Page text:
Author Archives: Trina McMillin

About Trina McMillin

Trina McMillin is a freelance writer who enjoys researching topics and using her personal experiences to create fun, interesting content; in addition, Trina uses the knowledge she attained as a phlebotomist, laboratory assistant and medical transcriptionist to create informative, yet compelling medical and health-related content.

Frank The Robotic Man

Frank: The World’s First Bionic Man

I may be disclosing my age here, but does anyone remember the series The Six-Million Dollar Man? If not, here is a refresher for you (or a bit of information to fill you in on what you missed): NASA Astronaut Steve Austin (who was wonderfully portrayed by Lee Majors), was severely injured during a crash. He was ‘rebuilt’ in an operation costing a whopping $6 million (hence the name of the series). All in all, Austin received bionic legs, a left eye and a right arm.

These bionic implants substantially increased his ability to perform certain tasks: his limbs were as powerful as a bulldozer, his eye had infrared capabilities and a 20:1 zoom lens, he could also run up to 60 mph. He uses all of these enhanced abilities working as a Secret Agent for the Office of Scientific Intelligence. Well, Mr. Austin, there is a new Bionic Man in town, and he is a robot named Frank (short for Frankenstein). Yes, I am referring to this robot as a ‘he, him’ because, well, he does have a masculine name after all. read more

mud cracks on Mars

Mud Cracks on Mars: A Possible Sign of Ancient Alien Life?

If you asked a scientist what the basic building block of life is, the answer would be water. Therefore, when NASA’s Curiosity Rover recently found evidence suggesting that the Red Planet (Mars) was not always completely dry, thoughts of previous life forms come to mind.

Evidence of Ancient Lakes

Mars animated

In 2012, the Curiosity Rover landed close to an area officially named Aeolis Mons: An area that is now referred to as Mount Sharp (named after Professor Robert P. Sharp, 1911-2004). Since landing in 2012, the rover has continued moving around the planet. In 2014, the rover reached the base of Mount Sharp, at which point scientists realized that the evidence the rover gathered may suggest that Martian lakes were full of life. While the Curiosity Rover had already found evidence suggesting that lakes existed on Mars’ older, lower-lying layers of rock, these more recent photos show evidence of desiccation cracks (ancient mud cracks). read more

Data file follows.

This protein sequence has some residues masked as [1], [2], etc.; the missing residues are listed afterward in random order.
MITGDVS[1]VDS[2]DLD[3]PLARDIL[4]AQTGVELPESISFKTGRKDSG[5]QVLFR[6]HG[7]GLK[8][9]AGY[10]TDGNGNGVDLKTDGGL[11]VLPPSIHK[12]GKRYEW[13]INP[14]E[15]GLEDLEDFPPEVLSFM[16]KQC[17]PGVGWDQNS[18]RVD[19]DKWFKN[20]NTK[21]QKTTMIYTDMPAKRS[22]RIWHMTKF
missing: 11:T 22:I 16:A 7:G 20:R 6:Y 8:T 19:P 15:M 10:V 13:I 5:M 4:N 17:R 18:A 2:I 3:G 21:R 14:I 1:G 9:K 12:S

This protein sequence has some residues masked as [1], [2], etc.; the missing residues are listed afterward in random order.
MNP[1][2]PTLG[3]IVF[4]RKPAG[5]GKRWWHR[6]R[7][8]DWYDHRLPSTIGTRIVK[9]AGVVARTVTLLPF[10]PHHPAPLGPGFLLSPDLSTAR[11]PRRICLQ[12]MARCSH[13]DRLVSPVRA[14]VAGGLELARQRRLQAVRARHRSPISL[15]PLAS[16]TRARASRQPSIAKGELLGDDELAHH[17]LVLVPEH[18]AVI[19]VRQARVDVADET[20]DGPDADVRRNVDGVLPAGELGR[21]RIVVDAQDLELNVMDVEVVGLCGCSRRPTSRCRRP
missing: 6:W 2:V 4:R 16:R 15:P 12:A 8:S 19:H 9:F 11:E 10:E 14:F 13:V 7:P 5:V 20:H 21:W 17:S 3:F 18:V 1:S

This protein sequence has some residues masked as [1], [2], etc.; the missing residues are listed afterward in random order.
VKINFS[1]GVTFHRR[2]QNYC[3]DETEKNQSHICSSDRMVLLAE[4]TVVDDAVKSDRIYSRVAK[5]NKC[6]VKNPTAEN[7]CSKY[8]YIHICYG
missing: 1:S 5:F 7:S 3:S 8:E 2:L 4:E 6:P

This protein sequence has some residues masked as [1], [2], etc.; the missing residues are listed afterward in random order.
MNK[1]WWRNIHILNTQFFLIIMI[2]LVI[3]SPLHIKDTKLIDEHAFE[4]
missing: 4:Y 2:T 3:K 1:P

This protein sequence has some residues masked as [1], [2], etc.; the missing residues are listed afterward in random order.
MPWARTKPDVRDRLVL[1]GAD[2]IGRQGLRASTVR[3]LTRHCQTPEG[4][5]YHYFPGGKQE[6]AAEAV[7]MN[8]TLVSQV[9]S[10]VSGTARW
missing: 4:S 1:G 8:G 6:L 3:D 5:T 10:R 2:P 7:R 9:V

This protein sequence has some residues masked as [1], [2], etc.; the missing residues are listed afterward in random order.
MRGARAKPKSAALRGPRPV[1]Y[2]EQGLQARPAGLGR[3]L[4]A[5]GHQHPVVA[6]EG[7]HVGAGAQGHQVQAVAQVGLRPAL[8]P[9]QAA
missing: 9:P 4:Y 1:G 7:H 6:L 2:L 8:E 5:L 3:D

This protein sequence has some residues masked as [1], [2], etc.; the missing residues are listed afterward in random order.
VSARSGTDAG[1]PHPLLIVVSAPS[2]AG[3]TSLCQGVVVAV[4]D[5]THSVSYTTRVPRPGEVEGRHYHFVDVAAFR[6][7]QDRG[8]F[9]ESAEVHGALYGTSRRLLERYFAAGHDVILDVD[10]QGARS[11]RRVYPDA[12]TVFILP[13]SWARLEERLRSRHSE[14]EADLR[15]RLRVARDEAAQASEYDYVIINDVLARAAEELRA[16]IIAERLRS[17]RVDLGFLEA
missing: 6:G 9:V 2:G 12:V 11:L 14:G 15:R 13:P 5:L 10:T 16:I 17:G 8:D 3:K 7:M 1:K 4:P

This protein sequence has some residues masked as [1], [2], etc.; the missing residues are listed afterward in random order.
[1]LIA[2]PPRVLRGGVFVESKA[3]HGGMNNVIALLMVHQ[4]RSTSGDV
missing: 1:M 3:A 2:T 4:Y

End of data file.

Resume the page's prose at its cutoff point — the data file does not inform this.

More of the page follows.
Zip the Pinhead

Zip the Pinhead

In 1842, William Henry Johnson (aka Zip the Pinhead) was born into a destitute African-American family. His parents were Mahalia and William Johnson, both of which were former slaves. William was one of six children. His unique physical characteristics would soon become very beneficial for the Johnson family.

Although the rest of William’s body grew as expected, his head seemed to remain the same. With a tapered cranium and heavy jaw, he caught the eye of agents from a circus in Somerville, New Jersey. His unique characteristics led to many believing he was microcephalic, frequently referred to as a ‘pinhead.’ read more

Grady Stiles

Showtown, USA: The Murder of “Lobster Boy” Grady Stiles

Grady Franklin Stiles, Jr. may have been his birth name, but Grady, Jr. was more frequently referred to as “Lobster Boy.” Grady Franklin Stiles, Jr. was born on June 26, 1937, in Pittsburgh, Pa., with the genetic deformity ectrodactyly. Ectrodactyly is an inherited condition that can affect the fingers and the toes. Individuals with this condition are born with fingers and toes that are fused together, causing these extremities to resemble a claw. Grady, Jr.’s father also had ectrodactyly and he earned a living as a sideshow attraction with the carnival. Once Grady, Jr. reached the tender age of seven, he was thrust into the limelight to perform with his father: He was given the stage name, “Lobster Boy.” read more

Schlitzie The Pinhead

Schlitzie The Pinhead

While still up for debate, Schlitzie (The Pinhead) was born in the Bronx on Sept. 10, 1901 (d. Sept. 24, 1971) as Simon Metz. Schlitzie. He was born with the medical condition microcephaly, and was an American sideshow performer.

Simon Metz


microcephaly comparison illustration

A side-view illustration showing a baby with microcephaly (left), and a baby with an average head (right).

Microcephaly is a condition that is characterized by an extremely small brain and cranium as well as a small stature. Many times, microcephaly results in intellectual disabilities. It is said that Schlitzie’s intellectual functioning was that of a three- or four-year-old and that he stood about four feet tall. read more